Ryan Vogelsong has had a rather interesting career path. From 1998 to 2006, Vogelsong played with four different organizations, with the majority of the years being spent with the Pittsburgh Pirates. Vogelsong wasn't very good - essentially a replacement to below replacement level player. 2004 was the only season in which he pitched more than 100 innings in the majors, and he was pretty bad to say the least. His 5.55 FIP was one of the worst in baseball, and his walk rate and strikeout rate were some of the worst as well. After that horrendous season, Vogelsong failed to make a start in the majors until 2011.
In 2007, Vogelsong was sent to Japan and stayed there for three seasons, then returned to the majors in 2010. He made stops in the Phillies and Angels organizations before finally returning to the place where his MLB career started: the San Francisco Giants.
During his first tenure in the majors, Vogelsong featured a fourseam fastball*, sinker*, slider, changeup, and curveball. Since only BIS data was available for the first part of his career, we won't get great results, but it's the best we have.
|2004||Pirates||74.5% (92.8)||6.7% (82.6)||0.1% (87.5)||9.2% (78.8)||9.4% (83.6)|
In 2004, the only year he made a substantial number of starts, Vogelsong primarily use his fastball, throwing nearly 75% the time. From time to time he would mix in an off-speed pitch, but not nearly as often as one would expect.
*FanGraphs lists fourseams, two-seams, and sinkers under a generic fastball category, so I am just assuming he threw a sinker since PITCHf/x says he's used one the past seasons.
One thing that really sticks out in the plate discipline statistics is that he really struggled at throw first pitch strikes. For 2004, the league average F-Strike% was 58%, and Vogelsong only threw strikes 56% of the time, a slightly below average mark.
In 2007, Vogelsong was sent to Japan, and while it isn't much, Paul Newman was able to supply us with some 2009 PITCHf/x data of Vogelsong's time in Japan.
First of all, it doesn't appear that he added any velocity. His fastball tended to be in the low to mid-90s, which is generally how fast he threw it in the Majors, and everything else lined up with how fast he threw it in the Majors.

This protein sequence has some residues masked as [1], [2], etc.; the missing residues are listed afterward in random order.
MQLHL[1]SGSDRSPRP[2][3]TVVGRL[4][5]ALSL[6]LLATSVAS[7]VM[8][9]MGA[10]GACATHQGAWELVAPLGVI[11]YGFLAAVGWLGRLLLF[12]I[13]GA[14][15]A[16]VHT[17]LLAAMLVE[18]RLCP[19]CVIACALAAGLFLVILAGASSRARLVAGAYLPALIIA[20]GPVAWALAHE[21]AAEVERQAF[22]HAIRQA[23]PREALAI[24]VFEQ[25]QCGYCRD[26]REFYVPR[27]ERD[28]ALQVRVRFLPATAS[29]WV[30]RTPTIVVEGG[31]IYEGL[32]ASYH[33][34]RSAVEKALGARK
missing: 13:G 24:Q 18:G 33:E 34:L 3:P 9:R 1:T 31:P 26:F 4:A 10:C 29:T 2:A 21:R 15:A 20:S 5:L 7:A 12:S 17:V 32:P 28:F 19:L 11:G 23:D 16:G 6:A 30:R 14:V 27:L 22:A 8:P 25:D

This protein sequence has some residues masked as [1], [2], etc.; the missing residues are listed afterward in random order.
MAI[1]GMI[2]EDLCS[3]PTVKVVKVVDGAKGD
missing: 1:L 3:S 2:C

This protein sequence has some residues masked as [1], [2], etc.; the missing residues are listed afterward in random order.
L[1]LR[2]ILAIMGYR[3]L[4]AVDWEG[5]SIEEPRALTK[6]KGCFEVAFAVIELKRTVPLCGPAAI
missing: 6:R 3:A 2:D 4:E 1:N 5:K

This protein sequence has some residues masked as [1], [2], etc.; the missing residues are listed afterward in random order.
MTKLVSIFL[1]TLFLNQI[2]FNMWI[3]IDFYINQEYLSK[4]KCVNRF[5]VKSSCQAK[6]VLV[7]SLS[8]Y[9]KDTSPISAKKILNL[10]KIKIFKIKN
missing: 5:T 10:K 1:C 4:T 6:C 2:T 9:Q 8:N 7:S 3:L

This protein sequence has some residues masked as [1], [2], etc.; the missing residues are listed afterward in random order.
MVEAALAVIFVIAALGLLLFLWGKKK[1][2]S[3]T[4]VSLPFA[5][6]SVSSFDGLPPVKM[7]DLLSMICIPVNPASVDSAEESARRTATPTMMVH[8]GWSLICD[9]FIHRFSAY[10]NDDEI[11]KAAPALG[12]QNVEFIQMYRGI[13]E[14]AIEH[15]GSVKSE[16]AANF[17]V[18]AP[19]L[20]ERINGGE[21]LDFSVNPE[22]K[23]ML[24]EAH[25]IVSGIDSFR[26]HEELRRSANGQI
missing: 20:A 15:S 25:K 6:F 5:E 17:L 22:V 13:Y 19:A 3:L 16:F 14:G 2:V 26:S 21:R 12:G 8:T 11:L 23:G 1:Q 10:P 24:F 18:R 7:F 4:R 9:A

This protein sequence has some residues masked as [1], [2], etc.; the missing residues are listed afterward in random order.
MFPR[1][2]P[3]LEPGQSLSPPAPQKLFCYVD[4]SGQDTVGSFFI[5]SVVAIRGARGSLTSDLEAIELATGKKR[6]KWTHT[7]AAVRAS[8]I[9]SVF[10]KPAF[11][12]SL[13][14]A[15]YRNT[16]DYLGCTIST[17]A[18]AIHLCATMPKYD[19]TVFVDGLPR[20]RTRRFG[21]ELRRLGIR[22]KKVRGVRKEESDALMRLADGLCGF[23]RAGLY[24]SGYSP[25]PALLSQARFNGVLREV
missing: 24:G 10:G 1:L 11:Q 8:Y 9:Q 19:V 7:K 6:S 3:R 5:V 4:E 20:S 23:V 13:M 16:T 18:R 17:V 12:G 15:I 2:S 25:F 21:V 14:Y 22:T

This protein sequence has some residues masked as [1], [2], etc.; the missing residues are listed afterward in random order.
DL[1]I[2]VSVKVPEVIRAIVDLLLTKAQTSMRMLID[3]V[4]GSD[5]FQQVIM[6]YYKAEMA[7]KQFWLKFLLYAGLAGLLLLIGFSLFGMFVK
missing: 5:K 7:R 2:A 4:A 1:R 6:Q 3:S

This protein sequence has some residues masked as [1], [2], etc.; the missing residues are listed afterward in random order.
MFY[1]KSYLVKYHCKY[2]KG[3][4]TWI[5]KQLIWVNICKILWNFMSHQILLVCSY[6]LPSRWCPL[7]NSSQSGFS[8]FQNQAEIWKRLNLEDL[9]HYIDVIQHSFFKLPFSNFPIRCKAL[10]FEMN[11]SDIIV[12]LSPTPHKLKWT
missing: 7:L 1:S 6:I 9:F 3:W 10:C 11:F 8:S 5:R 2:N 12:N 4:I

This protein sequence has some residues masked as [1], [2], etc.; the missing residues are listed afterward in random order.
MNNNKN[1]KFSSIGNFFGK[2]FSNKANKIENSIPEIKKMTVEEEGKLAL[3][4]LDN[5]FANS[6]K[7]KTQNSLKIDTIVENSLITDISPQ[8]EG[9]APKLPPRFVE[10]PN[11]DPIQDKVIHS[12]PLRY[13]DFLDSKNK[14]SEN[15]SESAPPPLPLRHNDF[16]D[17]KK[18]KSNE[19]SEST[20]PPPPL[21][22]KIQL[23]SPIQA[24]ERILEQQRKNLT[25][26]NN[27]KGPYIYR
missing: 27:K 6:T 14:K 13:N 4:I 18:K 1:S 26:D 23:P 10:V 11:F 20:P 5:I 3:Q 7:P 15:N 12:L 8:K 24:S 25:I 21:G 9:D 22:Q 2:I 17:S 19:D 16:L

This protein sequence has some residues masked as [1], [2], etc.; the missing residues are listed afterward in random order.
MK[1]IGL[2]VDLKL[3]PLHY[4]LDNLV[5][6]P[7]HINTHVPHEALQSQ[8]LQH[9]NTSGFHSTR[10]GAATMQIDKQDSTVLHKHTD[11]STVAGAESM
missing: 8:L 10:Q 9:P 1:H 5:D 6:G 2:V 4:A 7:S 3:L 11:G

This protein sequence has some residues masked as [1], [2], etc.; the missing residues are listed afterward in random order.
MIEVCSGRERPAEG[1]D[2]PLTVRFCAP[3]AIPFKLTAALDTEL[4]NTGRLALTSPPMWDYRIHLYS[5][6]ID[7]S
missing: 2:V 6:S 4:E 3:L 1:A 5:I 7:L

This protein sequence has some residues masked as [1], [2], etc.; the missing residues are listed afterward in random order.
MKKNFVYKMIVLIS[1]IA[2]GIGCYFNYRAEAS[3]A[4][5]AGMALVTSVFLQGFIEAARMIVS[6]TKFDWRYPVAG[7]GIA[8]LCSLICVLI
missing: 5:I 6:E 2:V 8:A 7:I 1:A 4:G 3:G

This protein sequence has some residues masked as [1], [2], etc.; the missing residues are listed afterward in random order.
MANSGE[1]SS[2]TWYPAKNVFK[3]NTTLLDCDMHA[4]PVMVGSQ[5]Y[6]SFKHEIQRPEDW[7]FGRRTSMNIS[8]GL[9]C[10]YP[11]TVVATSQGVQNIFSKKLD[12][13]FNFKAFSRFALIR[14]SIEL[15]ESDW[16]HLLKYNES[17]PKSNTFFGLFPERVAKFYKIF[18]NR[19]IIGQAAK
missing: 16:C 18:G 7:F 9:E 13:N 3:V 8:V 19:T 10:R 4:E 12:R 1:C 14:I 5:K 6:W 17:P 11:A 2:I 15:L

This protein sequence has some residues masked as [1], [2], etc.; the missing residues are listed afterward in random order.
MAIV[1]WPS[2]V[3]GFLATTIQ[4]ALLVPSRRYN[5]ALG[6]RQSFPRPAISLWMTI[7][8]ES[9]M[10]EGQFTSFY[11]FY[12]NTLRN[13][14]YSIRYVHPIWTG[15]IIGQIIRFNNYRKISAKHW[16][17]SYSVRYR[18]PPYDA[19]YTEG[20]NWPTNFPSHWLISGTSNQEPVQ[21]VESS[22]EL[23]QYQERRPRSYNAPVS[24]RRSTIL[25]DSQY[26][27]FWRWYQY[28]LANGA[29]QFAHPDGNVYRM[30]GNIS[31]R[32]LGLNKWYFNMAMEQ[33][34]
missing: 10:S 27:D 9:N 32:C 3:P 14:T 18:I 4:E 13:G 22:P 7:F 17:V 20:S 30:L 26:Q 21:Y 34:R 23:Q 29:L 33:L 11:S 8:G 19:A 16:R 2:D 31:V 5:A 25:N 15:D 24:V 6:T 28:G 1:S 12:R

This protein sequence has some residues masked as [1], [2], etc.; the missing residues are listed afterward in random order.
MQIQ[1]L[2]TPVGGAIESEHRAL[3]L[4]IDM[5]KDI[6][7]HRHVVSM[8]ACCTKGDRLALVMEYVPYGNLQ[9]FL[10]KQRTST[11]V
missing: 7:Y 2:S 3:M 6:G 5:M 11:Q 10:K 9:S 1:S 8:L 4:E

During his first year in Japan, Vogelsong started 20 games and posted fairly average strikeout and walk rates at 19% and 8% respectively. Now I don't follow Japanese baseball by any means, so those numbers could be more impressive than I am currently making them out to be. For that year his ERA was a less than impressive 4.13. The next two seasons didn't see a huge change in his numbers.
Like I stated earlier, Vogelsong returned to the United States in 2010 and bounced around with the Phillies and Angels, but failed to appear in the majors. It appeared that Vogelsong's time in the majors was coming to an end. As we know, that was not the case. In 2011, Vogelsong returned to the team that drafted him: the San Francisco Giants. Vogelsong made two starts in AAA before he got promoted to the big league club.
While it was nothing to write home about, Vogelsong's first season back in the majors was exceptional. He managed just over 2 fWAR, and posted similar strikeout and walk rates as he had in Japan. He ended the year with a 3.67 FIP. What were his most successful pitches? With PITCHf/x data we can find out.
For the most part none of Vogelsong's pitches had any extraordinary movement. His curveball had slightly less horizontal movement than average, but it was arguably his most successful pitch. When using it he generated whiffs nearly 30% of the time, while also inducing groundballs on balls in play over half of the time. His sinker and change-up were also exceptional, as both pitches got groundballs over half the time on balls in play. His four seam fastball and cutter weren't quite as successful as his other pitches, but they got the job done.
Movement-wise not much changed in terms of Vogelsong's pitches in 2012. Groundball rates for his individual pitches saw an overall decrease, with his curveball having the biggest gap. In 2012 he "only" induced groundballs 45% of the time, a 10% difference from 2011. This could be due to batters having a year's worth of information on him, or other factors. His sinker still remained effective, getting groundballs over half of the time.
Vogelsong finished 2012 with a better strikeout and walk rate than 2011, as well as a 3.70 FIP and 2.6 fWAR.
One thing that is worth keeping an eye on is Vogelsong's loss in velocity. From 2011 to 2012 he saw some type of velocity loss on all of his pitches, with his sinker losing the most. It's hard to say how big of a problem it will be, but it is worth monitoring in 2013.
Vogelsong definitely had one an interesting career paths, but when given a second chance he took advantage of it. It will be interesting to see what other success stories pop up when pitchers go to Japan and return to the United States.
Data used in this analysis was taken from FanGraphs and Brooks Baseball.
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